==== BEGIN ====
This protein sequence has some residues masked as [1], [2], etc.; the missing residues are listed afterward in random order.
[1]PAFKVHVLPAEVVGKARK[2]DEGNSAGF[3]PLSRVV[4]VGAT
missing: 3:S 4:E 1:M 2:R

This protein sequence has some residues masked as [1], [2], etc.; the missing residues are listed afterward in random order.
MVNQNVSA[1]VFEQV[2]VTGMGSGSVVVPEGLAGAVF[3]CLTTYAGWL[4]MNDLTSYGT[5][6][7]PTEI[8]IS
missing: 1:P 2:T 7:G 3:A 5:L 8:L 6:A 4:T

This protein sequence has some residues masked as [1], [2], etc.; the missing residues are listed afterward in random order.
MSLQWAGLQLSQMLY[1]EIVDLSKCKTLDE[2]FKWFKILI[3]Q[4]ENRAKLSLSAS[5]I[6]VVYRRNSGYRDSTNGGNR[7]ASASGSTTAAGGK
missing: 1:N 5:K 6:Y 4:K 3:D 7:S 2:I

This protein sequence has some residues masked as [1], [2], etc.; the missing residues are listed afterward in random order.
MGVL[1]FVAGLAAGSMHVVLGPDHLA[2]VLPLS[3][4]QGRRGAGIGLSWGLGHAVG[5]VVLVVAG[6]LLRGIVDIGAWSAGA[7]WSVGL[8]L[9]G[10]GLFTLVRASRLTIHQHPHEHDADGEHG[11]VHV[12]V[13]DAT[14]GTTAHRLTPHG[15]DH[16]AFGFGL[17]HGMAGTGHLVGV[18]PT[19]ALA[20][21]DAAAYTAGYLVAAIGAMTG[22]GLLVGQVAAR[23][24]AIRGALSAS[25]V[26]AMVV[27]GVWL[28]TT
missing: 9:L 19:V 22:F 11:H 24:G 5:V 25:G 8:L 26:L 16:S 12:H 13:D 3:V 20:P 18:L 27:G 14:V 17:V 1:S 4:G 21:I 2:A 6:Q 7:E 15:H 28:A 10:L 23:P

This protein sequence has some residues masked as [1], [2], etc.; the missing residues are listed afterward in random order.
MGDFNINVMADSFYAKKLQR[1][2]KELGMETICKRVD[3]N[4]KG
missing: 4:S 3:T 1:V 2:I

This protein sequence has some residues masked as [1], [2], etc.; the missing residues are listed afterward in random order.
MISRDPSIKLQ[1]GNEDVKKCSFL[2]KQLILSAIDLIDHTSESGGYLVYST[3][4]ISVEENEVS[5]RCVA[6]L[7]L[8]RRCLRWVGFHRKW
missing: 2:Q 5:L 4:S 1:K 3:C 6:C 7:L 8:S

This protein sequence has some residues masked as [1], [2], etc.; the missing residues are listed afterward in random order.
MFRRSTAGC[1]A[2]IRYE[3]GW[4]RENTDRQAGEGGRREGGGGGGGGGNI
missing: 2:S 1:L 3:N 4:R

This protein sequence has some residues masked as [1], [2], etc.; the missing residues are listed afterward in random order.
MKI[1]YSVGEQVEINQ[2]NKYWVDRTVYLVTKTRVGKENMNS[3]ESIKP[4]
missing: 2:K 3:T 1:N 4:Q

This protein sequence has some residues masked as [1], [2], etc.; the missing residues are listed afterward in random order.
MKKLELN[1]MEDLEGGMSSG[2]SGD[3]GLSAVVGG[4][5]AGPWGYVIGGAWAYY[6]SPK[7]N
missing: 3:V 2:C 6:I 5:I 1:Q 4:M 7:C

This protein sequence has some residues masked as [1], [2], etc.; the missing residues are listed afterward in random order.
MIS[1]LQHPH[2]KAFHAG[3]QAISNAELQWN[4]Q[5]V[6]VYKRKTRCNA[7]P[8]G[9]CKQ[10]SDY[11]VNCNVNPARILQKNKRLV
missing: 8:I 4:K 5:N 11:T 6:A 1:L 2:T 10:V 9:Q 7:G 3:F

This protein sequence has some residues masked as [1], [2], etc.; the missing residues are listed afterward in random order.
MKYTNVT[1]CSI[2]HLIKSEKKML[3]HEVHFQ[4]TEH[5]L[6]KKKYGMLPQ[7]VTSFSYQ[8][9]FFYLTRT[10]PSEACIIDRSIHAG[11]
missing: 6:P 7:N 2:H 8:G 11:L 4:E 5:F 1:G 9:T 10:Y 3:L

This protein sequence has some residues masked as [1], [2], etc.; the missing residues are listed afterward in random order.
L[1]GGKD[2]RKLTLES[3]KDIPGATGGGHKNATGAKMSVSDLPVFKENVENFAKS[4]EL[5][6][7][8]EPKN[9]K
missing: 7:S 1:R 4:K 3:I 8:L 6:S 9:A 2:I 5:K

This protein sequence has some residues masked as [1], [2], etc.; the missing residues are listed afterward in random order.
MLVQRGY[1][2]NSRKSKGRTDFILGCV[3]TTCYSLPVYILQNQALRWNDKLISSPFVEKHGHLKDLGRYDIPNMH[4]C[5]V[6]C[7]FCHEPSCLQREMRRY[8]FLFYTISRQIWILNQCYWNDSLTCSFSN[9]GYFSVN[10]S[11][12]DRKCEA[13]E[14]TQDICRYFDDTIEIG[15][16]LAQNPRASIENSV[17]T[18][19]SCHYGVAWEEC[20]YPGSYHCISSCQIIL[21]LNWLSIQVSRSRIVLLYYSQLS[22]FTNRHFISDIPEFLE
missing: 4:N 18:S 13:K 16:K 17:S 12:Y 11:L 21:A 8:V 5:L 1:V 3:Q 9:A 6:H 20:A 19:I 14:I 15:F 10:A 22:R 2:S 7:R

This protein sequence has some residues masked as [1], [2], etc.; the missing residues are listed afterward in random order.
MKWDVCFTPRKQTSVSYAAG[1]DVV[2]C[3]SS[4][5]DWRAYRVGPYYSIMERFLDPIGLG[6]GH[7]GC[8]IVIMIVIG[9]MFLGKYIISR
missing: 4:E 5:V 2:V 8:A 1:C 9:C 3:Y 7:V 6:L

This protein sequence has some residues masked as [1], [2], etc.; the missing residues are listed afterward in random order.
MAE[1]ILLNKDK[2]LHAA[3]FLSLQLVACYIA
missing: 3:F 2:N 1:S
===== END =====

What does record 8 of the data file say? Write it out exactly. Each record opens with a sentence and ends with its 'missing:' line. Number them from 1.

This protein sequence has some residues masked as [1], [2], etc.; the missing residues are listed afterward in random order.
MKI[1]YSVGEQVEINQ[2]NKYWVDRTVYLVTKTRVGKENMNS[3]ESIKP[4]
missing: 2:K 3:T 1:N 4:Q